It used to be known as your reputation. Today the gurus call it personal branding – the actions that define you and your career – don’t underestimate its value.

It's something Auckland Mayor Len Brown will know all about following last year's much publicised fling with Bevan Chuang.

"He has broken the trust of many of his voters, and trust is the most valuable commodity a brand has," says career guide Tom O'Neil of CV.co.nz. "What do you think of when you hear the name Bill Clinton - his reduction of the US national debt or Monica Lewinsky?
"To come back from this, Len Brown needs to understand that mud sticks. This fling will be a part of his political legacy forever more."

Tom O'Neil says people's personal brand no longer start and stop with them as a person, it is reflected in everything they do - across the physical and digital worlds, at work and at play.

"These days, everyone is a brand and the smart people are always on the lookout for the next career opportunity," he says.

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"In the old days the term only applied to celebrities and sports stars, then came CEOs, and now - particularly because of professional social networking sites such as LinkedIn - everyone has the potential to become a brand.

"And whether or not people understand this, they need to start getting their ducks in a row about their brand or other people will do it for them.

"And this is where Facebook comes in, photos end up on the site showing people doing all sorts of things, and with facial recognition (tagging) they can be quickly picked out - sometimes doing silly things."

Tom O'Neil says building a brand, and to avoid being seen online doing something you might later regret, can mean changing the way you behave.

"Outside work you might be a rampant Waikato Chiefs' fan, wearing branded clothes at home and bore everyone about how wonderful they are. But at work you modify this behaviour and do your job," he says.

"So at work we do change our personality, to conform to certain societal expectations. The change may need to be extended."

Does that mean people should act in a particular way to fit themselves into a job they want?

"If people think they can change their persona to get a job that is out of whack with who they truly are, then there is no hope for them," says Tom. "If you are a reserved person, happy coding computers, working in isolation, why would you want to be a sales' rep? That's not being true to yourself."

When developing a brand, there is some essence of personal marketing, and this can include your photo says Tom O'Neil. He recommends people use the same photo of themselves whenever they go to post it online or publish it.

"Your face is your logo, and you don't have to look too hard to see how companies stick to one logo, using a defined set of colours and shapes," says Tom O'Neil.

"I believe that if you put your face to something, people will trust that information more than if you didn't. Therefore, using just one photo across all the different mediums is really important for the sake of consistency."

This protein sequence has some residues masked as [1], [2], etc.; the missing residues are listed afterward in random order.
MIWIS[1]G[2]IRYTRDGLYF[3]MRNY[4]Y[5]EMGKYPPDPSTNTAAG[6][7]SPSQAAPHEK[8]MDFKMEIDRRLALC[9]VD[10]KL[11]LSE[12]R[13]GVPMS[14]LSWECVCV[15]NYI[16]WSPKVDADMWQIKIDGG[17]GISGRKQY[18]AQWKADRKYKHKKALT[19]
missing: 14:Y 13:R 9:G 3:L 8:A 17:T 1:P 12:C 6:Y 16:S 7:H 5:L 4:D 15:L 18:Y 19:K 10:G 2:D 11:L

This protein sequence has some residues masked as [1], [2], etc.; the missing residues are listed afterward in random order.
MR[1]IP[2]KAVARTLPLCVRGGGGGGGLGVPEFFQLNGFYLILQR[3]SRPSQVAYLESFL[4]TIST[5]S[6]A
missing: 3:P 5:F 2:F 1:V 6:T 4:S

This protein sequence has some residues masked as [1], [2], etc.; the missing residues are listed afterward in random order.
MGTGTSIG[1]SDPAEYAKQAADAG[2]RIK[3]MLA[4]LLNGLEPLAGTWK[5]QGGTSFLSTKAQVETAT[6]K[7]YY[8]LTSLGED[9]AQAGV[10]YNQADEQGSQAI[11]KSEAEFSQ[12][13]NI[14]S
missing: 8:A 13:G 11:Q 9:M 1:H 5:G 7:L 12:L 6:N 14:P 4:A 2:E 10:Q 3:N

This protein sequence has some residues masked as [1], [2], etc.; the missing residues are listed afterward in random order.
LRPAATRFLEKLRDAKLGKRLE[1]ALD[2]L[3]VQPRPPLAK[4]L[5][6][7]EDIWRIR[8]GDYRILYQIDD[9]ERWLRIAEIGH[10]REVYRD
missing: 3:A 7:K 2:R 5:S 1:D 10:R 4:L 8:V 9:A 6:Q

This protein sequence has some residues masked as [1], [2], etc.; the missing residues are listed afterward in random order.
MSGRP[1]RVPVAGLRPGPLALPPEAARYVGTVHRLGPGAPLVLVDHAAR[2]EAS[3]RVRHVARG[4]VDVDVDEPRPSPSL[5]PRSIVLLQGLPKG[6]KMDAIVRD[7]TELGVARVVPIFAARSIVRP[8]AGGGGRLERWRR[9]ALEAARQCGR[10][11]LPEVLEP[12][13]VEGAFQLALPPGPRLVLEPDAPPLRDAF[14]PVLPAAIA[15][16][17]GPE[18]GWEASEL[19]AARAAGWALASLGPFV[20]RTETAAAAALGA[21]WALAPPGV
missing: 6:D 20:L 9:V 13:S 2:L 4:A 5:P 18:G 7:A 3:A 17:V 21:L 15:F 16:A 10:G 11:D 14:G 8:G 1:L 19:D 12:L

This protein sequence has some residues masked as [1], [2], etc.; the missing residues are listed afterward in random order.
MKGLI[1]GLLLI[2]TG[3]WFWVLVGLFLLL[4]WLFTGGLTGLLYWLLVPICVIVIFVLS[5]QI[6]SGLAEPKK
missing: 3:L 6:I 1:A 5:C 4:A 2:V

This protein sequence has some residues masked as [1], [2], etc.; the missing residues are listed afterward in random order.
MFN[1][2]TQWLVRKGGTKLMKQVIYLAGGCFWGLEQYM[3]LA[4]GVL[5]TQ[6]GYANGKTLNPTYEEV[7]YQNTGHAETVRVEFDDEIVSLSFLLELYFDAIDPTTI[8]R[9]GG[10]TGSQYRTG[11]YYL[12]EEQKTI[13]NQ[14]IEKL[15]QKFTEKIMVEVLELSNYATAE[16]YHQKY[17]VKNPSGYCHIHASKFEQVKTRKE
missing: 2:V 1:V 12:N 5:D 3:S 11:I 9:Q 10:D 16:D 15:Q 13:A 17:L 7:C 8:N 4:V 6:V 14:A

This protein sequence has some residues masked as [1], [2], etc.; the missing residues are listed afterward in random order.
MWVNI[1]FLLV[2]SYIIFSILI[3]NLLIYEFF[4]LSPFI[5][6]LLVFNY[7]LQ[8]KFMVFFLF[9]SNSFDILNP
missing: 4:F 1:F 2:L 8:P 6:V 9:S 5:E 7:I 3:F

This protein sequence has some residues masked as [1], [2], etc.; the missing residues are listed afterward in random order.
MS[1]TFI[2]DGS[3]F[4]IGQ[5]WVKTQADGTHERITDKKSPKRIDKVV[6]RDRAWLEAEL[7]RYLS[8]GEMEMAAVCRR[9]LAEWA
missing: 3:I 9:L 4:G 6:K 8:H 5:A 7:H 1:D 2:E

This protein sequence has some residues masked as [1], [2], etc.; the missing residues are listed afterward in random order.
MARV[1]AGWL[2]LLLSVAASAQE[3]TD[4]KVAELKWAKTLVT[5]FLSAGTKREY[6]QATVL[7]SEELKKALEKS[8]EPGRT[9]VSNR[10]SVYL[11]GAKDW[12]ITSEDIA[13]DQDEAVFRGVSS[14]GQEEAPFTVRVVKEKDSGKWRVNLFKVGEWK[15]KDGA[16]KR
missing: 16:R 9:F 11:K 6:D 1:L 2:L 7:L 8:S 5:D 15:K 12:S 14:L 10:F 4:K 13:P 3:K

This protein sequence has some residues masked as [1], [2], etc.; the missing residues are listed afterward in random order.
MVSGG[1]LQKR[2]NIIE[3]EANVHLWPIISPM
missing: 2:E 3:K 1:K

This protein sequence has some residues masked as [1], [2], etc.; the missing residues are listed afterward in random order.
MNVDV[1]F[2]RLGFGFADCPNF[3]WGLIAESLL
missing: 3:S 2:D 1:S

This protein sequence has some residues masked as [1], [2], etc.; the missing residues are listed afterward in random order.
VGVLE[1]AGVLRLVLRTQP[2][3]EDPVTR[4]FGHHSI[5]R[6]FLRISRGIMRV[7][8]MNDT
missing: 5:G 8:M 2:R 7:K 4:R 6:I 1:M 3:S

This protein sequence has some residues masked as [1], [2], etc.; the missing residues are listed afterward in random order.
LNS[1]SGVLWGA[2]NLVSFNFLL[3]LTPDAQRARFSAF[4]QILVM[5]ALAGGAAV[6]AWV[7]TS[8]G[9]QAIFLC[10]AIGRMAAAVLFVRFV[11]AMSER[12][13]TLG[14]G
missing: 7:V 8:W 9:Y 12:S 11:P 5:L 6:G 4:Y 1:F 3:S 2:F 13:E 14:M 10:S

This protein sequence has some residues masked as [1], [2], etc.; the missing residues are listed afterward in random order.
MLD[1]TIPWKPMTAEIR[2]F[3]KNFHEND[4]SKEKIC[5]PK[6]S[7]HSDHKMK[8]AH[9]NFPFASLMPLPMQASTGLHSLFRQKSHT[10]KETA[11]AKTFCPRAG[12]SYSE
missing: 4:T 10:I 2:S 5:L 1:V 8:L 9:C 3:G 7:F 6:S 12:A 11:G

Among the brands linked directly to people include mortgage firm owner Mike Pero, Virgin's Sir Richard Branson, politician and even real estate agents. However, Tom has a word of caution if you hope to achieve fame and fortune simply by adding your face to a website.

"The brand Richard Branson has is incredible and worth millions of dollars, but 'John Smith' the customer services' manager is on a hiding to nothing to achieve the same level of brand recognition," says Tom O'Neil.

"I'd also say there is a difference between brand and profile. I have a strong profile in the career space, but I also have a profile in goal setting - so my brand has to cover those two areas."

But before you start to build your profile and brand, Tom O'Neil says you need to first know what you want to be known for. Dog grooming, project management, web design?

"It's pointless embarking on the personal branding process unless you know where you want to end up," he says. "If you just want to be famous, apply to appear on a reality TV show.

"But if you want to be known as a leader or expert in your chosen field, then that is where your focus should go. Then you need to ensure that everything you do points to that goal."

If you're really motivated to raise your profile Tom O'Neil suggests people start a personal blog site and write something original at least once a week to demonstrate their skills and knowledge. For the really ambitious, he suggests starting a radio-style podcast that could be heard around the world.

"You can interview people or talk about your area of expertise, perhaps using something topical to base each podcast on," says Tom O'Neil. "Not only can you get to speak with some very interesting people, but you get to be heard by movers and shakers in your industry."

Tom O'Neil says building a brand and developing a profile as the 'go-to' person in your chosen field can take up to a year of blogging once a week, include approaching editors to be featured in their publications, and putting yourself forward to be interviewed on radio and TV.

However, for those who have no interest in the fame game, Tom O'Neil advises they put 100 per cent effort into always looking smart - from clean shoes, appropriate clothing and neat hair - even if it may appear they are over dressed "better that than to be misjudged".

"If you want to get ahead at work, dress like the CEO," he says. "If you are going to take your brand seriously, you have to be 'on' as much as possible."

And once you have an established brand, Tom O'Neil says the work doesn't stop - it needs to be protected and maintained.

"You have to be conscious of not putting yourself in positions that would compromise your reputation and brand," he says.

Steve Hart is a freelance journalist at SteveHart.co.nz